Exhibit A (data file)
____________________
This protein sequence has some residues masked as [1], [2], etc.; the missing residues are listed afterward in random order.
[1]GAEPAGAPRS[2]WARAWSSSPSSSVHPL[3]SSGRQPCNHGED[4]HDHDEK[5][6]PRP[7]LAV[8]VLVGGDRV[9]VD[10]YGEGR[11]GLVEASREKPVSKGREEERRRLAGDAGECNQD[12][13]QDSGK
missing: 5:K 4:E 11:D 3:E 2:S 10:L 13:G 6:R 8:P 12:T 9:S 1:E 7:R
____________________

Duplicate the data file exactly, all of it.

This protein sequence has some residues masked as [1], [2], etc.; the missing residues are listed afterward in random order.
[1]GAEPAGAPRS[2]WARAWSSSPSSSVHPL[3]SSGRQPCNHGED[4]HDHDEK[5][6]PRP[7]LAV[8]VLVGGDRV[9]VD[10]YGEGR[11]GLVEASREKPVSKGREEERRRLAGDAGECNQD[12][13]QDSGK
missing: 5:K 4:E 11:D 3:E 2:S 10:L 13:G 6:R 8:P 12:T 9:S 1:E 7:R